“In the middle of our life’s walk I found myself in a dark wood, for the straight road was lost.” – Dante Alighieri.
The above quote from “The Divine Comedy” is probably the most apt opening for a title as abstract as Datura. This is, without doubt, the strangest game I have ever encountered. As with titles such as Dear Esther or Journey, Datura can only loosely be described as a ‘game’. There are certainly puzzles to be solved and choices to be made, but Datura’s focus is on driving an interactive, if very disjointed, narrative.
The game’s title references a genus of wildflower which causes severe psychotropic reactions when ingested. It has been used for centuries as both a poison and a recreational hallucinogenic and playing Datura gives some insight into its level of toxicity. If it emerged that the developers were on ‘Moonflower’ at the time of the game’s inception, it would certainly explain a lot.
You spend the majority of your time in Datura wandering around an eerily dreamlike autumnal forest, beautifully rendered at 60fps and backed by a haunting score. As you explore, you will happen upon random objects that trigger surreal sequences ranging from the mundane to the downright disturbing. The decisions you make in these sequences also have an effect on the overall mood of the forest, which in itself can become quite unnerving. Whilst the choices available are not always presented clearly, the ambience of your surroundings will certainly let you know how you’re doing. The ambiguity of the scenarios can also mean that you are just as likely to have a bad trip as a good one.
Playing through these surreal encounters reminded me of the afterlife sequences in the 1990 film “Flatliners”; the ephemeral visions are also reminiscent of the Ambrose Bierce classic, “An Occurrence at Owl Creek Bridge”, or the more recent “1408” by Stephen King. Time is subjective and the ability of the human mind to distend it means that you’re never really sure whether you’re alive, dead, or somewhere in between.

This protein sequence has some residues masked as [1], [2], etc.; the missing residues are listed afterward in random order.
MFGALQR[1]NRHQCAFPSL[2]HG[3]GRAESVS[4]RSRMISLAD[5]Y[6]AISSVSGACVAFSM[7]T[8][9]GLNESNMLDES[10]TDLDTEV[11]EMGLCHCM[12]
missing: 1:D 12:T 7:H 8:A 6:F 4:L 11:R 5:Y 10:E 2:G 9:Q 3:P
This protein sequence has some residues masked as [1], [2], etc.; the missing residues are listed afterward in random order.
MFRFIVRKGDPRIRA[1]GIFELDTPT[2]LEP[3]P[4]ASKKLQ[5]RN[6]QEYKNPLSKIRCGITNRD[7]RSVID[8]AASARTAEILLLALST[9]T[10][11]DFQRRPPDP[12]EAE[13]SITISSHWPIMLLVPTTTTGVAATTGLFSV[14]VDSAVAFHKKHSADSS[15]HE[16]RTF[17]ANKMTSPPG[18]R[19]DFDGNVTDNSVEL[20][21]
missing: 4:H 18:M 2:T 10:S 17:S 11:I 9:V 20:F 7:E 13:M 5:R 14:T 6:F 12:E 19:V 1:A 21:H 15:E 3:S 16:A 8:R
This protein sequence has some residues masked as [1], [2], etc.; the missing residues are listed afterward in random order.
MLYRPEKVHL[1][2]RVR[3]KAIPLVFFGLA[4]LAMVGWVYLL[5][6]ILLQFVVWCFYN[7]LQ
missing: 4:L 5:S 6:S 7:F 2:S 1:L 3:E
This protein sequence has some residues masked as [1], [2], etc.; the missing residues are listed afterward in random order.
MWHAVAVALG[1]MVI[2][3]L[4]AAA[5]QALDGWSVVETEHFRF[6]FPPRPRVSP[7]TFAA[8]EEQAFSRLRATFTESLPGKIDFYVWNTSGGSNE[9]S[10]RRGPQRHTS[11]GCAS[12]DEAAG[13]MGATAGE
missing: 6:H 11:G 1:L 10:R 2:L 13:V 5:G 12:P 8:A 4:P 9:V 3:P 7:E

I started Datura with the dualshock, but quickly dusted off the Move controller when I realised how integral it is to the experience. Datura was built from the ground up to showcase the motion controller’s responsiveness and the majority of your time will be spent interacting with the game world via the dismembered hand that hovers in front of your face (you stroke the birch trees to update the ingame map). Whilst the functionality of the controller can be quite frustrating at first, you can quickly adapt to the minimalist approach required. I did find I had to recalibrate a few times, however the range of expression available in the controller is quite impressive.
The most intriguing part of this game, however, is a feature that has not been widely publicised. In a recent interview, Plastic’s Michel Staniszewski discussed an experimental head tracking mechanic which was baked into Datura at development. Using a second Move controller tethered to a Sony HMZ-T1 headset, gamers can experience full-on 3D immersion. They can effectively look around the game world as they would in real life; a sort of next-gen 3D virtual reality. Sadly, few gamers will be able to experience such a unique level of absorption due to the prohibitive costs of the hardware required, but hopefully Plastic’s innovation and proof of concept will prompt Sony to integrate this tech into its next generation of consoles.
Datura is certainly an enigma; as beautiful as its namesake and engaging enough to warrant a couple of playthroughs. Had it been released as an original launch title for Move, it may have garnered far wider exposure and perhaps some well-deserved critical acclaim. As it stands, Datura is still a solid purchase and represents good value for money, but only if you are able to play it as originally intended. And sober.